Fletch also made his successful movie debut in 1985. The movie Fletch is a comedic re-imagining of the novel of the same name, offering a somewhat broader comic tone. The screenplay by Andrew (Jack Levine, Honeymoon in Vegas, etc.) Bergman preserves the original mystery and several fine dialogue exchanges, but adds a quotient of goofiness that, while not particularly suitable to the character in the novel, works well for Chevy Chase. Chase himself is a good (not inspired, but good) choice to play the wisecracking reporter, and a number of interesting people pop up in minor roles. The sequel, however, is another story. Fletch Lives (1989) is long on goofiness, short on wit, and is pretty dire on any level. Not surprisingly, it’s not based on any of Mcdonald’s novels.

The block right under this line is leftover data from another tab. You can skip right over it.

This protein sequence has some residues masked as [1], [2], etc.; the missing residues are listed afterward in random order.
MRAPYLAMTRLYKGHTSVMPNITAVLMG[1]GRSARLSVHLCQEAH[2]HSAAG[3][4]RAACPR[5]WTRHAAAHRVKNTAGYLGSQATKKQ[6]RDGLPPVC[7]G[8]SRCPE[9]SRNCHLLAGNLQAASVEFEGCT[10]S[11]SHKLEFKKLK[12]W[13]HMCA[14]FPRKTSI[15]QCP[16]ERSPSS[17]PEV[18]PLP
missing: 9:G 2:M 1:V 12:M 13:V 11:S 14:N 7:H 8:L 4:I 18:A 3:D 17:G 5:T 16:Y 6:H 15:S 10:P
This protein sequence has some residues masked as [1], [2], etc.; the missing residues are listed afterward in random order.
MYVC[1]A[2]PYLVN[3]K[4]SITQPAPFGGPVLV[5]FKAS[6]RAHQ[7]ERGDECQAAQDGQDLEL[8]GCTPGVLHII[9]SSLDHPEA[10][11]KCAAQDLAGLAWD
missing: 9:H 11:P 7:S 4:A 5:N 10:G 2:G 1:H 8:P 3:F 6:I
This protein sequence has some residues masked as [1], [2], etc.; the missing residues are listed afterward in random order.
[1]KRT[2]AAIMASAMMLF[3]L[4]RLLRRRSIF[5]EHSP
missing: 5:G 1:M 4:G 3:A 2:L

There were rumours back in 2000 or so that director Kevin Smith (best known for slacker comedies such as Dogma and Clerks (and referred to around here as “the other Kevin Smith”) was developing a film based on the prequel novel, Fletch Won. Evidently Smith held the film rights for a while, and had been quoted as saying “I actually learned to write dialogue by reading Mcdonald’s Fletch books.” But the wheels came off that project, and a few years later it was reported that Scrubs creator Bill Lawrence would be writing two Fletch, and that My Name is Earl star Jason Lee (or possibly Scrubs star Zach Braff) was being considered for the role of Fletch. That fell apart, as well.